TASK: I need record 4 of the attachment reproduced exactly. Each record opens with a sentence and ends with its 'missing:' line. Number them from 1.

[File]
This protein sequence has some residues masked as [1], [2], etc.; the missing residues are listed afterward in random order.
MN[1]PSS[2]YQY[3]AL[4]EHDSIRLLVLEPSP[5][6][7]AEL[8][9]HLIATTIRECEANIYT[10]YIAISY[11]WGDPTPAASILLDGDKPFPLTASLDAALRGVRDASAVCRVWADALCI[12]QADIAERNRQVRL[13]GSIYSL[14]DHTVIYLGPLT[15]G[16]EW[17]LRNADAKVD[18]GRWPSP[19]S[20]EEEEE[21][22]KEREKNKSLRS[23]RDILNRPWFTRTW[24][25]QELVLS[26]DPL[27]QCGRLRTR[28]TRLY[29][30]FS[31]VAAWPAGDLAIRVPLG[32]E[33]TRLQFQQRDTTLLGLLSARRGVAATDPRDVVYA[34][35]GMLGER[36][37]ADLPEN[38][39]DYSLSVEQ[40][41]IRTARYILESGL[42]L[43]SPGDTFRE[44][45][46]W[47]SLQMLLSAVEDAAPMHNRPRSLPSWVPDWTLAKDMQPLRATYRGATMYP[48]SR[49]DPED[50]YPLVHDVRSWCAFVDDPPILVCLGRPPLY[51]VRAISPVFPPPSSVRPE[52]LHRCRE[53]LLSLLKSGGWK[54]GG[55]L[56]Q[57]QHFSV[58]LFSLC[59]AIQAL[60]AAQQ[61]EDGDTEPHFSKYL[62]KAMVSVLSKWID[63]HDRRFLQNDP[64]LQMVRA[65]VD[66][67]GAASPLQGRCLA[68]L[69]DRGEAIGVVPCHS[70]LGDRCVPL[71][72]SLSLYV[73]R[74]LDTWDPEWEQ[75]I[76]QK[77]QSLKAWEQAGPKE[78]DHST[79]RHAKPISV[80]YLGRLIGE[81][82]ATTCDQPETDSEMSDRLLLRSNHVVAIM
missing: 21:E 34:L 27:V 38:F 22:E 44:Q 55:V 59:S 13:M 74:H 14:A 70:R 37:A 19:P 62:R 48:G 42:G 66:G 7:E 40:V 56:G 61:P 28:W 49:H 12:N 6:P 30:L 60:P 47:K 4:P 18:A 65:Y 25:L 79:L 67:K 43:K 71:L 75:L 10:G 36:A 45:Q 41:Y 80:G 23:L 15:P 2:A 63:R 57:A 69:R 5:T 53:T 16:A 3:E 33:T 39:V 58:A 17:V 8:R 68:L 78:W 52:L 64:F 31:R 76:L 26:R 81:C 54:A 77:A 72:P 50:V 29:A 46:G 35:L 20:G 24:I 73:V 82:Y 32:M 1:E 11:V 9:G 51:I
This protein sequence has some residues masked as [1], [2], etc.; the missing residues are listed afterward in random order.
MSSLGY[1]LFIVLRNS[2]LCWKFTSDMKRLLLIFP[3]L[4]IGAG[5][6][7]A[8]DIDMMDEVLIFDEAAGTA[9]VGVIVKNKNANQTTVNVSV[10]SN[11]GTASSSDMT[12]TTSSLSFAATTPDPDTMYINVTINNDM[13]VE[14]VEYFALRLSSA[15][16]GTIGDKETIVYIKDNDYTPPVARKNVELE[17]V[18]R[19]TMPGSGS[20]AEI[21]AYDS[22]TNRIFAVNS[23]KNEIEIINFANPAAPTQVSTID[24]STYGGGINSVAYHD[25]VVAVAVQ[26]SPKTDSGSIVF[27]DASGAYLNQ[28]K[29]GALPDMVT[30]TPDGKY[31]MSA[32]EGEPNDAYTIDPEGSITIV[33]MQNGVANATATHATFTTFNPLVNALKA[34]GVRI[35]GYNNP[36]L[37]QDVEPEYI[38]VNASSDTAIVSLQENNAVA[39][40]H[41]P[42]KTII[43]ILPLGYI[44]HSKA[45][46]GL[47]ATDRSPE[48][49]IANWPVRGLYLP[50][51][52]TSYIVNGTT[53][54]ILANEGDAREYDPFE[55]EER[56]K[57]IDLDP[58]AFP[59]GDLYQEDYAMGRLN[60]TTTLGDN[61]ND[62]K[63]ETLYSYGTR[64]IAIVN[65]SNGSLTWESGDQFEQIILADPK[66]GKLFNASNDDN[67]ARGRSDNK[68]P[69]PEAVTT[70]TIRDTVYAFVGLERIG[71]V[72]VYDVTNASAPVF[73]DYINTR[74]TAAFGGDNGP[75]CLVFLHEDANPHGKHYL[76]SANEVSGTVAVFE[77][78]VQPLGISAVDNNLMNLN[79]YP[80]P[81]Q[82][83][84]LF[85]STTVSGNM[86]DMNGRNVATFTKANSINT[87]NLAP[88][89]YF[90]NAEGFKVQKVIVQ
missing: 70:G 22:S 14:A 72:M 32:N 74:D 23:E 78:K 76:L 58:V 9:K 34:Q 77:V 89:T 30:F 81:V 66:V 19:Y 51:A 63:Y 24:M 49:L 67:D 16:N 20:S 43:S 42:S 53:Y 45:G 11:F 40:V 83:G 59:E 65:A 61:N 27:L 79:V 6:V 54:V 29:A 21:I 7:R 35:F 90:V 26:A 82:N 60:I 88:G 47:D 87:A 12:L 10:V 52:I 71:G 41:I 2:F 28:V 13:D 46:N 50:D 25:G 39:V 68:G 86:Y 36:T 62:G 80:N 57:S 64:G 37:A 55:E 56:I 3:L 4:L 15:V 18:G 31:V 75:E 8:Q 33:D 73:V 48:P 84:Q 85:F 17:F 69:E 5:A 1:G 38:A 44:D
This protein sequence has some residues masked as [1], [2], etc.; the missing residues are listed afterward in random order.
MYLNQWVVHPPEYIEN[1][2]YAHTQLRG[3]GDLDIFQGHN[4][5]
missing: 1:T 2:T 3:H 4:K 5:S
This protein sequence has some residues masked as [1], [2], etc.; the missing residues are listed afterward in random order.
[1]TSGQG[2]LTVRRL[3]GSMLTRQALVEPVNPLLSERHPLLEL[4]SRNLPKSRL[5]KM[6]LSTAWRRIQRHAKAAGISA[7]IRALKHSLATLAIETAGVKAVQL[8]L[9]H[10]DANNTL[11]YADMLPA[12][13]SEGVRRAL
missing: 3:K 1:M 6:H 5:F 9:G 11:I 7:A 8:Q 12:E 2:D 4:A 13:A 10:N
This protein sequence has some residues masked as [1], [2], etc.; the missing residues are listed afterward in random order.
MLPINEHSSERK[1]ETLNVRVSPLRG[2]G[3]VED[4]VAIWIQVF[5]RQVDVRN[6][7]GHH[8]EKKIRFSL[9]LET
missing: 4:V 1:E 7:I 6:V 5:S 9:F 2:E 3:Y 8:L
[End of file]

This protein sequence has some residues masked as [1], [2], etc.; the missing residues are listed afterward in random order.
[1]TSGQG[2]LTVRRL[3]GSMLTRQALVEPVNPLLSERHPLLEL[4]SRNLPKSRL[5]KM[6]LSTAWRRIQRHAKAAGISA[7]IRALKHSLATLAIETAGVKAVQL[8]L[9]H[10]DANNTL[11]YADMLPA[12][13]SEGVRRAL
missing: 3:K 1:M 6:H 5:F 9:G 11:I 7:A 8:Q 12:E 2:D 4:A 13:A 10:N